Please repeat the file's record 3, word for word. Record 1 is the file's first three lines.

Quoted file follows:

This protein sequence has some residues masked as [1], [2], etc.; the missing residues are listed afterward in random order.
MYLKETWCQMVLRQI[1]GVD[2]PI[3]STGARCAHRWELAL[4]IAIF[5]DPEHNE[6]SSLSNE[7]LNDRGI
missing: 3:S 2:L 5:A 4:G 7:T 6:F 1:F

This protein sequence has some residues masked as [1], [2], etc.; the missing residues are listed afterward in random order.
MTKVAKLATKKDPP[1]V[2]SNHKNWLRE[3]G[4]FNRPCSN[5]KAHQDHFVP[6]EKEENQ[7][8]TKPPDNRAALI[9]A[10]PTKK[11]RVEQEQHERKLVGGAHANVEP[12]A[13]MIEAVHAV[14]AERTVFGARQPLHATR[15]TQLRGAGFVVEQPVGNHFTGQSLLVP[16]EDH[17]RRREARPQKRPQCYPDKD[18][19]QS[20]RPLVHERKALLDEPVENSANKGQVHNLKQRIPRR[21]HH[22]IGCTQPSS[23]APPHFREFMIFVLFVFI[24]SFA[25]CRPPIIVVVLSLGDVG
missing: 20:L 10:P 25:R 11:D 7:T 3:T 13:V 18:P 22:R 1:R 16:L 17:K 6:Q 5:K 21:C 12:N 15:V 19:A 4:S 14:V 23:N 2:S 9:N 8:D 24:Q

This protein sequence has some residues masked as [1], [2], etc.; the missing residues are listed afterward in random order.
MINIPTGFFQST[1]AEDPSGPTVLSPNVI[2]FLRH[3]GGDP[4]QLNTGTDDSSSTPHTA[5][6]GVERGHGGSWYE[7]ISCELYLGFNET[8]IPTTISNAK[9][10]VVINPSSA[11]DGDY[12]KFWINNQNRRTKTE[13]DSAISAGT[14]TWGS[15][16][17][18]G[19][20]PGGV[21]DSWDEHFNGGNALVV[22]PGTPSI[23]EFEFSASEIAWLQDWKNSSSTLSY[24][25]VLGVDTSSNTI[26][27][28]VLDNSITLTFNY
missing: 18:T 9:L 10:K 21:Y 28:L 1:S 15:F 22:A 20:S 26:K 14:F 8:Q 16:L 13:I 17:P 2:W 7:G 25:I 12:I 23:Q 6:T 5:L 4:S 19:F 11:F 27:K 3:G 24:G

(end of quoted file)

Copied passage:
This protein sequence has some residues masked as [1], [2], etc.; the missing residues are listed afterward in random order.
MINIPTGFFQST[1]AEDPSGPTVLSPNVI[2]FLRH[3]GGDP[4]QLNTGTDDSSSTPHTA[5][6]GVERGHGGSWYE[7]ISCELYLGFNET[8]IPTTISNAK[9][10]VVINPSSA[11]DGDY[12]KFWINNQNRRTKTE[13]DSAISAGT[14]TWGS[15][16][17][18]G[19][20]PGGV[21]DSWDEHFNGGNALVV[22]PGTPSI[23]EFEFSASEIAWLQDWKNSSSTLSY[24][25]VLGVDTSSNTI[26][27][28]VLDNSITLTFNY
missing: 18:T 9:L 10:K 21:Y 28:L 1:S 15:F 22:A 20:S 26:K 14:F 8:Q 16:L 13:I 17:P 2:W 7:G 25:I 12:I 23:Q 6:T 5:L 4:S 19:F 11:F 27:K 3:G 24:G